Independent reproducibility is essential to the generation of scientific knowledge. Optimizing experimental protocols to ensure reproducibility is an important aspect of scientific work. Genetic or pharmacological lifespan extensions are generally small compared to the inherent variability in mean lifespan even in isogenic populations housed under identical conditions. This variability makes reproducible detection of small but real effects experimentally challenging. In this study, we aimed to determine the reproducibility of C. elegans lifespan measurements under ideal conditions, in the absence of methodological errors or environmental or genetic background influences. To accomplish this, we generated a parametric model of C. elegans lifespan based on data collected from 5,026 wild-type N2 animals. We use this model to predict how different experimental practices, effect sizes, number of animals, and how different ‘shapes’ of survival curves affect the ability to reproduce real longevity effects. We find that the chances of reproducing real but small effects are exceedingly low and would require substantially more animals than are commonly used. Our results indicate that many lifespan studies are underpowered to detect reported changes and that, as a consequence, stochastic variation alone can account for many failures to reproduce longevity results. As a remedy, we provide power of detection tables that can be used as guidelines to plan experiments with statistical power to reliably detect real changes in lifespan and limit spurious false positive results. These considerations will improve best-practices in designing lifespan experiment to increase reproducibility.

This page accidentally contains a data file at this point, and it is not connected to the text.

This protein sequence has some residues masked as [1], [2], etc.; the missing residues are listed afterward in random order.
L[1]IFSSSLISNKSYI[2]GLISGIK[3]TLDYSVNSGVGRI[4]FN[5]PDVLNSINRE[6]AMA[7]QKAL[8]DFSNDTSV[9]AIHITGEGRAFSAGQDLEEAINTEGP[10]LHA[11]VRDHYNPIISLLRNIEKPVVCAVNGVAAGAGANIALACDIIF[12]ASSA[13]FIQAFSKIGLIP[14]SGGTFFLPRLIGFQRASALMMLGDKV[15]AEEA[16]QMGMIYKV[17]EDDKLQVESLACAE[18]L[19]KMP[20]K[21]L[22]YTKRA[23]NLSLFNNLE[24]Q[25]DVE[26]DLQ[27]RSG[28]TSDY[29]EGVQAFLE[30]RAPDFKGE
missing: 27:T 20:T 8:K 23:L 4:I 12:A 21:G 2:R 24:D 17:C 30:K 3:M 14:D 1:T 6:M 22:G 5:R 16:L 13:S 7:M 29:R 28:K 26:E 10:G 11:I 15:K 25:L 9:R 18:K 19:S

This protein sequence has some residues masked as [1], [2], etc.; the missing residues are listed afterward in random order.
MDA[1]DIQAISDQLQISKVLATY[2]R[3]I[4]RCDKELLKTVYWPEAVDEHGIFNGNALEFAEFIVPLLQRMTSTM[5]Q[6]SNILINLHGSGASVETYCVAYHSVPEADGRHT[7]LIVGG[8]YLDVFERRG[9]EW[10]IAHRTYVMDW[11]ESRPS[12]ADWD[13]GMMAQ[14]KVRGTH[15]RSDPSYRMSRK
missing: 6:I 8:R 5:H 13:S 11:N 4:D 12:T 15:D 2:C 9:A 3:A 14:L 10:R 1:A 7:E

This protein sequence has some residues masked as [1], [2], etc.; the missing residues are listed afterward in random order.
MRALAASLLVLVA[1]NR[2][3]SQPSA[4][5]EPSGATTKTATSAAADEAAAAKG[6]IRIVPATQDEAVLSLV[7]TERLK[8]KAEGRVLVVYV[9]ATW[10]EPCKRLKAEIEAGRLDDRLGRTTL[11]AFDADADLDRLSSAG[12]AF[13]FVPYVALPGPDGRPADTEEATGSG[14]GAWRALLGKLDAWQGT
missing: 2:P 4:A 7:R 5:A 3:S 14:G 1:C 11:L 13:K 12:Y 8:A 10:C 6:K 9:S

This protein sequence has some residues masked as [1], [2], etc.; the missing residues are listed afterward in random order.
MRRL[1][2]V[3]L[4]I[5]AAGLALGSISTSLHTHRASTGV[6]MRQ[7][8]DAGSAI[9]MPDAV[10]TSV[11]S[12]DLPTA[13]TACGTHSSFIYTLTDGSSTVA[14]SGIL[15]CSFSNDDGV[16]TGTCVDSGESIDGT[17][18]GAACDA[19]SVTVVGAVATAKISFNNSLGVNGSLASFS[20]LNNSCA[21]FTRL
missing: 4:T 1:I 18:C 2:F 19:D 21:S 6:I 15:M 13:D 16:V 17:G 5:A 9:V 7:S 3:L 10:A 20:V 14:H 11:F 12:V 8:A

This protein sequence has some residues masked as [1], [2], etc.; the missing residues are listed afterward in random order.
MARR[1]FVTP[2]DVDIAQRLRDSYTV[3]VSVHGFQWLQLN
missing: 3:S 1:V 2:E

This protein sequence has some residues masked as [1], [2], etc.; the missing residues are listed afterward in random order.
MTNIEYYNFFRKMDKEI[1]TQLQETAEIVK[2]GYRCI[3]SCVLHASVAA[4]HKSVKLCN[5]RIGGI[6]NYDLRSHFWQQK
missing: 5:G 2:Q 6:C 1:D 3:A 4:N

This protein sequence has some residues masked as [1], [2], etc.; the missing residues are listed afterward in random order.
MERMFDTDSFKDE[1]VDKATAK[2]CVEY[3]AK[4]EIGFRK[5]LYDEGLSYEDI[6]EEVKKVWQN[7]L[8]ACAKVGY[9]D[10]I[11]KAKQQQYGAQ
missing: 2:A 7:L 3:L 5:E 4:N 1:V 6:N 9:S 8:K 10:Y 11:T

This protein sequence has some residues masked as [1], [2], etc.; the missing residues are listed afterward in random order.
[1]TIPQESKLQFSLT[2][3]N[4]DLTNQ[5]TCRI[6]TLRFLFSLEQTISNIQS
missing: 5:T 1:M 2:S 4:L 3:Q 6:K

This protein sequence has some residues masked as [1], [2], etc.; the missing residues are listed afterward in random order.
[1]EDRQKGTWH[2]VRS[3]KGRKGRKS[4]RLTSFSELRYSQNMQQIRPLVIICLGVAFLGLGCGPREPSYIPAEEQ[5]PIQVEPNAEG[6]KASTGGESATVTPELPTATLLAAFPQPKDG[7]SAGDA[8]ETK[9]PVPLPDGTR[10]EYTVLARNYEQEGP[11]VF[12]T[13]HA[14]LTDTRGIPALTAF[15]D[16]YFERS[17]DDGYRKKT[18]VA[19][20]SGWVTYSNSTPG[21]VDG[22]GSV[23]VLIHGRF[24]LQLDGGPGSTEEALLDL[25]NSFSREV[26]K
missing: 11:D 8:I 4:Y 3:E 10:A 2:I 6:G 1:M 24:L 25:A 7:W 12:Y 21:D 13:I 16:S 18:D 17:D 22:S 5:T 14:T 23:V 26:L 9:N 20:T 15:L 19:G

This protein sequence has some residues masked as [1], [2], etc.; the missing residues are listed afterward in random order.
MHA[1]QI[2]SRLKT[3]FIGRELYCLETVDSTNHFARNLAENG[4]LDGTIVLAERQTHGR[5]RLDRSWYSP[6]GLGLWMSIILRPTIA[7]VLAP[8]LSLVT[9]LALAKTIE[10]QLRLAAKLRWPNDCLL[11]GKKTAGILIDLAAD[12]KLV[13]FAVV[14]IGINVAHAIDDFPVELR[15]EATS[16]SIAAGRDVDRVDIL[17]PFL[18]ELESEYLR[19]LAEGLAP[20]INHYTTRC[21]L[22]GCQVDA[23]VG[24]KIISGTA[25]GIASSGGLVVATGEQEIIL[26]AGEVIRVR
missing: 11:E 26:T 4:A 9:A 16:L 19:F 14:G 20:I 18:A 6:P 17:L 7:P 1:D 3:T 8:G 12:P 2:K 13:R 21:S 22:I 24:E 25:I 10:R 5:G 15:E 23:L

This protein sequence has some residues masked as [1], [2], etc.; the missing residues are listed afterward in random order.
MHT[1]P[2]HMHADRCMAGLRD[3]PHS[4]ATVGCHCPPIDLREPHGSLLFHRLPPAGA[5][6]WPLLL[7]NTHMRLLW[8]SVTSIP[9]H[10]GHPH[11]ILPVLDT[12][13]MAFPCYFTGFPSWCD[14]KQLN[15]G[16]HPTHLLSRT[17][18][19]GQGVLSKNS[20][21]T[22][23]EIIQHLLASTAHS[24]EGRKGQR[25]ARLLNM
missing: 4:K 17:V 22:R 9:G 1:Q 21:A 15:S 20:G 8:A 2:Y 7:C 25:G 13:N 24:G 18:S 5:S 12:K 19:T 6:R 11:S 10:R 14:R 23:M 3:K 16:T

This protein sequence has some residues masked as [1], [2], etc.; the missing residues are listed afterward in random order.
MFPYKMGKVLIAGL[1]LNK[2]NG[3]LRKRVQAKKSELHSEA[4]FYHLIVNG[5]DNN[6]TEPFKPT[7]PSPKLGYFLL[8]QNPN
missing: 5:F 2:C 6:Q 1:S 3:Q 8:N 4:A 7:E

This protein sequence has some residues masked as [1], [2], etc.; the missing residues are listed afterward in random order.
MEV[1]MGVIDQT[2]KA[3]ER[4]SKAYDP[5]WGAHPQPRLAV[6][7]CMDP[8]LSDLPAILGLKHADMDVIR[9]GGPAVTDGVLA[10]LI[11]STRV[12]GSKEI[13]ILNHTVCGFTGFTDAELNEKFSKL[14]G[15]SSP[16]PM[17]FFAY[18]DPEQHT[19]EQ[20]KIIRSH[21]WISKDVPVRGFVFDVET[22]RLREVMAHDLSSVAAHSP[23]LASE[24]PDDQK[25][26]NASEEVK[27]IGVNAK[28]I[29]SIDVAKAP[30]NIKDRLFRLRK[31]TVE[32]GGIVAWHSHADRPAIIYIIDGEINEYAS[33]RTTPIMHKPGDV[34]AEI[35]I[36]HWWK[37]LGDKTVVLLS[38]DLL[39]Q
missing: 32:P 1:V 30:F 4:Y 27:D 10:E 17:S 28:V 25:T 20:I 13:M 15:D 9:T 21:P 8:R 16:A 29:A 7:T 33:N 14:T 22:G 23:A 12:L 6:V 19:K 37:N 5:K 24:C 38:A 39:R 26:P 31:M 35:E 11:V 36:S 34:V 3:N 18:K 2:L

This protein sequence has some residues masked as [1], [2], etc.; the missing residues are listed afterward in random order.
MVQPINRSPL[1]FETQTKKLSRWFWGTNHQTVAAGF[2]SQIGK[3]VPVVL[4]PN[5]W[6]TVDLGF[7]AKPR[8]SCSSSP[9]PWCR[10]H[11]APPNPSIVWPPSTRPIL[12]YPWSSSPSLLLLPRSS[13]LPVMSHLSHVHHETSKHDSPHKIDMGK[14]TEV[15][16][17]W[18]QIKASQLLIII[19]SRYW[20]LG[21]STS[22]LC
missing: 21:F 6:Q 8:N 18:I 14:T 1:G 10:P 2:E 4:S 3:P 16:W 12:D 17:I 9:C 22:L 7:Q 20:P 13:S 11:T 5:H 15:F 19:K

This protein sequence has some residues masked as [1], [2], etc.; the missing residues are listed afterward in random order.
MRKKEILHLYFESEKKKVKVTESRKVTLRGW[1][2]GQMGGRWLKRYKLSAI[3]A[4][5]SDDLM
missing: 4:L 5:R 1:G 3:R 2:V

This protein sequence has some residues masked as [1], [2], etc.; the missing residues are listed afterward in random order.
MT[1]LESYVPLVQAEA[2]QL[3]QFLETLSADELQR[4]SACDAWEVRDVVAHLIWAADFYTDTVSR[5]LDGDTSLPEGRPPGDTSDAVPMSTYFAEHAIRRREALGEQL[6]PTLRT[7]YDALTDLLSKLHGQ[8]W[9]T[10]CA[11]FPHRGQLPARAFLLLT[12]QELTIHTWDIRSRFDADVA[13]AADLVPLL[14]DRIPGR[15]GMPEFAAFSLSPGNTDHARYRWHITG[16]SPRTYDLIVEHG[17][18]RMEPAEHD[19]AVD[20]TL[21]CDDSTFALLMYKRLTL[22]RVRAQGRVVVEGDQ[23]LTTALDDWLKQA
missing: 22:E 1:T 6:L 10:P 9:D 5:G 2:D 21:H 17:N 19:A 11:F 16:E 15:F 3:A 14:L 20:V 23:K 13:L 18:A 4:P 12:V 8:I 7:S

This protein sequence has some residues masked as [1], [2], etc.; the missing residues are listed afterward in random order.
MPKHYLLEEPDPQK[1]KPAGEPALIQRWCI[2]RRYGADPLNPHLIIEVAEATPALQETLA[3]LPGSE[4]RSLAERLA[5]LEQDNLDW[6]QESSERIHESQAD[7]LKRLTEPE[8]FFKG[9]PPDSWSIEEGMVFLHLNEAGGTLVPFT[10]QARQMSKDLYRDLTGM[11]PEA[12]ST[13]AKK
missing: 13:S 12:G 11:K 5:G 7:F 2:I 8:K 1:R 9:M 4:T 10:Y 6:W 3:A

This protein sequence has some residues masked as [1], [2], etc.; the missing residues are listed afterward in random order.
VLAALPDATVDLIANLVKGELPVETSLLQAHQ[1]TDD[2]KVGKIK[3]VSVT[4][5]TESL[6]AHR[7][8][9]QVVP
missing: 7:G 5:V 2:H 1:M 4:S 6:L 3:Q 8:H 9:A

In this dissertation I deal with the requirements and the analysis of the reproducibility. I set out methods based on provenance data to handle or eliminate the unavailable or changing descriptors in order to be able reproduce an – in other way – non-reproducible scientific workflow. In this way I intend to support the scientist’s community in designing and creating reproducible scientific workflows.
The concept of reproducibility is one of the foundations of scientific practice and the bedrock by which scientific validity can be established. However, the extent to which reproducibility is being achieved in the sciences is currently under question. Several studies have shown that much peer-reviewed scientific literature is not reproducible. One crucial contributor to the obstruction of reproducibility is the lack of transparency of original data and methods. Reproducibility, the ability of scientific results and conclusions to be independently replicated by independent parties, potentially using different tools and approaches, can only be achieved if data and methods are fully disclosed.